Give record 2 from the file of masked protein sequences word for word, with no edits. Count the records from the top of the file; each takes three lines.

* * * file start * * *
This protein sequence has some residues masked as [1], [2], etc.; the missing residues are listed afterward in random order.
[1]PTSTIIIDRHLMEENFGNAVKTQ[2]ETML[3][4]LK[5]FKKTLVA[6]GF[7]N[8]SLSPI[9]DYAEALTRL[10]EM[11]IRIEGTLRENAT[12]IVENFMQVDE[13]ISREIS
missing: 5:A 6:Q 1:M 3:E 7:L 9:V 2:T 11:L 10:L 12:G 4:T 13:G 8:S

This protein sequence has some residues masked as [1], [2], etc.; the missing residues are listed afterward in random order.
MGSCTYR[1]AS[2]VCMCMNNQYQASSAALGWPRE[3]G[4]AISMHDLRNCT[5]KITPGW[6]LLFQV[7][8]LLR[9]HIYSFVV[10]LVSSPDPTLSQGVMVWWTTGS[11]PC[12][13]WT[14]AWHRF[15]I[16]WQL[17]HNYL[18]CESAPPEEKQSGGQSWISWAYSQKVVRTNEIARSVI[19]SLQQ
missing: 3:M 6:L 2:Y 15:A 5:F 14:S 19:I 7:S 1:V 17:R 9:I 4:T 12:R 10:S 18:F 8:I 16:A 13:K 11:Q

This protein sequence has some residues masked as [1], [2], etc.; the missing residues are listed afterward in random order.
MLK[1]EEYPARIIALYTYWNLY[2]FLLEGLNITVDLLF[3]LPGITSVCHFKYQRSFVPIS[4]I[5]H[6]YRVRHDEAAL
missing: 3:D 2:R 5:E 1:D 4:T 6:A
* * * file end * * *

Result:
This protein sequence has some residues masked as [1], [2], etc.; the missing residues are listed afterward in random order.
MGSCTYR[1]AS[2]VCMCMNNQYQASSAALGWPRE[3]G[4]AISMHDLRNCT[5]KITPGW[6]LLFQV[7][8]LLR[9]HIYSFVV[10]LVSSPDPTLSQGVMVWWTTGS[11]PC[12][13]WT[14]AWHRF[15]I[16]WQL[17]HNYL[18]CESAPPEEKQSGGQSWISWAYSQKVVRTNEIARSVI[19]SLQQ
missing: 3:M 6:L 2:Y 15:A 5:F 14:S 19:I 7:S 1:V 17:R 9:I 4:T 12:R 10:S 18:F 8:I 16:A 13:K 11:Q